Communicating With An Aging Parent Communication is skill and art. Skills are specific types of verbal and nonverbal actions that help you get the results you want, including cooperation, joint decision making, and finding solutions to difficult issues. The art part is taking the skills and figuring out how to apply the skills to a specific situation. Your job as a caregiver is to decide what to use and how to use it. When you are talking with aging parents and have some concern about how the communication may go, you are most likely talking about an important topic or an emotionally loaded topic. Important topics may be things such as figuring out where older parents should live, what kinds of help (if any) they need, who needs to know about their finances, what type(s) of health care services they should have, whether or not they have an up to date will or even whether or not someone else should have some legal power to act in their behalf, such as power of attorney.
Continued… Emotionally loaded topics are almost anything that leads to strong emotions being experienced and communicated. In any family, there a specific and unique set of emotionally laden topics, including (but not limited to): who spends the holidays with whom, who is the favored child, who should get possession of various personal items in an estate, who has to take responsibility for care giving, and what is a fair share to be paid for gifts or care by various members of the family. As a caregiver, you undoubtedly have a series of specific issues that you want to communicate about with your older family member. Some of these are emotionally laden, some are not. Some are easy to discuss in your family situation, some are not. Generally, when there is an emotionally laden and important issue, the following guidelines can help you focus your efforts to get the best out of a difficult situation. The situation changes dramatically when the older adult has limitations, including dementia. A dementia patient would need more specific guidelines and principles, some of which will be addressed in a future article in this series. However, many of the principles listed below hold regardless of the cognitive limitations of your older family member.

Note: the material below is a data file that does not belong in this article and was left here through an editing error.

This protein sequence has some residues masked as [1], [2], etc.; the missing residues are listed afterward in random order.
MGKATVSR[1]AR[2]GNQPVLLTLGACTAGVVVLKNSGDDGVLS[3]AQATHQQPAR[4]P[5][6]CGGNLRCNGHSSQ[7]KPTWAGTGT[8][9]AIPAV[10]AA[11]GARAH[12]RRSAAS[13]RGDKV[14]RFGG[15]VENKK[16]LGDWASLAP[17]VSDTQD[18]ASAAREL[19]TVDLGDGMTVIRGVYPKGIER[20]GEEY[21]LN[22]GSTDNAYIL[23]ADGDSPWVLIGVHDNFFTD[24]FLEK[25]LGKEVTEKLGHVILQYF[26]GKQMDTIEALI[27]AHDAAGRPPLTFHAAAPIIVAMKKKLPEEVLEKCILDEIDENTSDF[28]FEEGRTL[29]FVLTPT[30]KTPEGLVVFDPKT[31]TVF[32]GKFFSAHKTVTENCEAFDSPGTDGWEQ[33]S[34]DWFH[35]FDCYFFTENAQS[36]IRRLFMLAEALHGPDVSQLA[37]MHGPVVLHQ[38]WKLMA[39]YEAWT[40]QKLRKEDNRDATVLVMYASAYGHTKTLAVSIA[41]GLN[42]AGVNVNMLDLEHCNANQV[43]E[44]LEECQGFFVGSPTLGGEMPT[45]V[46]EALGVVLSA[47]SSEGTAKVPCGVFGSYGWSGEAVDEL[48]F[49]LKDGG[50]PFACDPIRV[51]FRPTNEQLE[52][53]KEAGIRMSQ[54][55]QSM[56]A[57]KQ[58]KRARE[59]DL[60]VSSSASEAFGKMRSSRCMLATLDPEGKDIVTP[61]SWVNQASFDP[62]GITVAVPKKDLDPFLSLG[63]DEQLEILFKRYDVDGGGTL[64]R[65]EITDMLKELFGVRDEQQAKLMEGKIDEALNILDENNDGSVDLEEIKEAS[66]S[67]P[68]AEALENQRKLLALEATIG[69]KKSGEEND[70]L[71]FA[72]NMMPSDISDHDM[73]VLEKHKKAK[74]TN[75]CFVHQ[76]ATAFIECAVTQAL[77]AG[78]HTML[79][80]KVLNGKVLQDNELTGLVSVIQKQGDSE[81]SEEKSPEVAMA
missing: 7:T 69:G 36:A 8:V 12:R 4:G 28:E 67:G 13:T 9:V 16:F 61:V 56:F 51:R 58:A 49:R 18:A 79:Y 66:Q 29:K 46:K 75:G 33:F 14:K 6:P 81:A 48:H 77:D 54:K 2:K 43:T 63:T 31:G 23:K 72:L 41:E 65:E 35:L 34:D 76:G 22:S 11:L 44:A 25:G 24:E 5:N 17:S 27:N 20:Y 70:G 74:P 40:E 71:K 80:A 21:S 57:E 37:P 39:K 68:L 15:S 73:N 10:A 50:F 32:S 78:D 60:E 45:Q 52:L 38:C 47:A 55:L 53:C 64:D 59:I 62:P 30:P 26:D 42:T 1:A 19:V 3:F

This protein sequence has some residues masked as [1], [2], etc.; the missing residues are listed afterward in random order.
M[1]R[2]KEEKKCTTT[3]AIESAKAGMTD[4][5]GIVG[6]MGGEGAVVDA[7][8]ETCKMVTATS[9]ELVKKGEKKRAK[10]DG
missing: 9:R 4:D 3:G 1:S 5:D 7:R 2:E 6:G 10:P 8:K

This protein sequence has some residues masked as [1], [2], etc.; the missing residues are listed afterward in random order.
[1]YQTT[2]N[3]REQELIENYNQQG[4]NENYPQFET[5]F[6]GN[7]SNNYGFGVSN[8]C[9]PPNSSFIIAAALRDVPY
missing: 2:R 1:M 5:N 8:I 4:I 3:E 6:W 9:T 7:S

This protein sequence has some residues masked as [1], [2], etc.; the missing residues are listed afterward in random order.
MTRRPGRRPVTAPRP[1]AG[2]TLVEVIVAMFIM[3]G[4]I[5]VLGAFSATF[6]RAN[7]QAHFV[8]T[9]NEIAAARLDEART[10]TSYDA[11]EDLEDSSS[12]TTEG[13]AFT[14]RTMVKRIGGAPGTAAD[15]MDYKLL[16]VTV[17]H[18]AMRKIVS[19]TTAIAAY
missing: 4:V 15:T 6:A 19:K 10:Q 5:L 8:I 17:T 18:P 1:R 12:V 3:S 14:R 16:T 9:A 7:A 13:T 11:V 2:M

Do’s and Don’ts When Communicating Think ahead of what you need to get (vs. what you hope to get) from discussions: That is, what is your bottom line? Do you need to get your parent(s) to tell you EVERYTHING about their possessions or do you really need to get them to confer with a competent attorney? Do you need to get your family member into a nursing home or do you need them to be evaluated by a competent agency, physician or other provider who may come up with options that may work for your older relative? Answer the following question (and it’s a very important one): Are you doing this WITH the older adult or FOR them? That is, do they have both a say and veto power in the discussion? If the older relative has veto power, then he or she may disagree with you or even do something you are very uncomfortable with. At the same time, if it is really their decision, then you should not try to coerce or manipulate them into the decision.
Do’s • Think ahead as to when and where to have the conversation. Pick a • • place and time when older relatives can hear what you are saying without family and holiday distractions. I know of individuals who have actually made a special trip to another city to visit their parents just to have an important conversation. Use "I" statements. Literally, this means beginning any declarative sentence with the word "I". This means talking about "My view", "My perception", and especially "My feelings" rather than talking as if you have a corner on the truth and anything your parents says not only contradicts you but is wrong… "I" statements can lead to negotiation and sharing, "You" statements may lead to war. Consider having a mutual ally present when beginning important and emotionally laden discussions. - Having someone who is trusted by both parties may make things easier. Be clear about the topic of discussion with your family member. Give the others time to process and think about what you are presenting. Going too fast can lead to misunderstandings. You may have to have more than one conversation about an emotionally laden topic.